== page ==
We fly out to Seattle on Saturday (Gracie and I, that is. Jack will already be there). Here's hoping that we make it in time for the 7pm show. We'll really be cutting it close to the bone. That night is our 10 year anniversary. The whole thing is a little surreal. Trying to understand the concept of one decade being a mere chapter in my life, while I remember clear as a bell thinking that achieving 10 years of age would in and of itself be miraculous. I could not imagine anything beyond my tenth year, that being the absolute conceptual age wall beyond which my thoughts of the future could not penetrate. And here I am walking into my ten-year anniversary in just a few days. And, what's more, it's on the opening night of my husband's show, with this being his first night on a podium in front of a live audience.

Jack is a skilled and emotional conductor, and I can't wait to see him shine on that stage. On our anniversary. Our tenth one.

What a wonderful man.

Thursday, October 20, 2005

The Sound of Music

Last night we a saw a still very vigorous Itzhak Perlman playing at Walt Disney Music Hall. He played the Barber Violin Concerto, Op. 14. The entire concerto was positively lush and luxurious. During the second movement I decided to try to find and analyze the score, because the melody sings so beautifully I felt that it should actually be sung. I'm thinking of working the melody into a song during the next few days. But the last movement, the Presto in Moto Perpetuo, was positively astonishing. Mr. Perlman's virtuosity is as explosive as ever. The whole thing seemed to be in 4/4, with sextuplets running all the way through at breakneck speed. What a thrill to be able to see him play live! (I love music.)

Tuesday, October 18, 2005

Melismas in the Rain

It continued to rain in my bedroom all last night and this morning. It's really dampened the excitement of an LA rain for me. As it were. <-(And I apologize for that. Sincerely.)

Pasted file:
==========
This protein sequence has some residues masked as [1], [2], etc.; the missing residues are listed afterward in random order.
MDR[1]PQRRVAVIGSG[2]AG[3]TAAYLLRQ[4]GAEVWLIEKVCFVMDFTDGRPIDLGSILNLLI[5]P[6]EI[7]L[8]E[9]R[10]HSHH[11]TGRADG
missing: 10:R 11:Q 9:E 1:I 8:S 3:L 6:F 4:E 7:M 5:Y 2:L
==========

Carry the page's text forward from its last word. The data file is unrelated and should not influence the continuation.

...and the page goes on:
I'm trying to put together a new service for our downtown temple, and have found a great band, Human Life Index, whom we will be hiring to work with us. They are an interesting rock and roll outfit consisting of an electric guitar player, who also plays ethnic string instruments like oud and balalaika, a hard-hitting drummer, and an electric violinist and cellist. Not your usual temple fare.

We're trying to pull together new pieces that fit their style better, and that will reflect the intensity that we're trying to bring to the service. The camp-oriented songs that we do at the Brentwood venue serve their purpose there quite nicely, but need to be reconsidered for this one. I'm hoping to incorporate the earthy, hassidic pieces, or sephardic ones, and hope that those on the receiving end find this musical approach as inspiring as I do.

Bring on the melismas! They feel the most human to me.

Sunday, October 16, 2005

Singin' in the Rain

Still bone-tired after the marathon. Mercifully, I haven't noticed one bit of vocal fatigue since Thursday. My right foot still is aching, but my back feels fine now. After tomorrow I have three days off. My regular Tuesday, Wednesday for Sukkot, and my regular Thursday. How much music can I write in those days? Gracie has Tuesday and Wednesday off as well, so I will have to work around her social whirl to try to get something accomplished.

Meanwhile, I am falling in love with Death Cab for Cutie . First of all, those guys really aren't lookers, and that makes them even more attractive to me. And they aren't kids either. You can tell from their insightful and subtly sophisticated compositions. The production is wonderful as well. Those vocal octaves get me every time.

It actually rained today, and, if it weren't for the simultaneous rainfall in my bedroom, it would have felt like a perfect day, weather-wise. I like the closeness and cosiness of a rainy day. Southern California is not an optimal climate zone for a gloom-lover like myself. When the rainy days come, I really relish them.

Jack is hunkered down, honing his conducting for the show. All the craziness is starting again, and he'll be going in a little over a week to begin rehearsals. Stay tuned for more lunacy...

Friday, October 14, 2005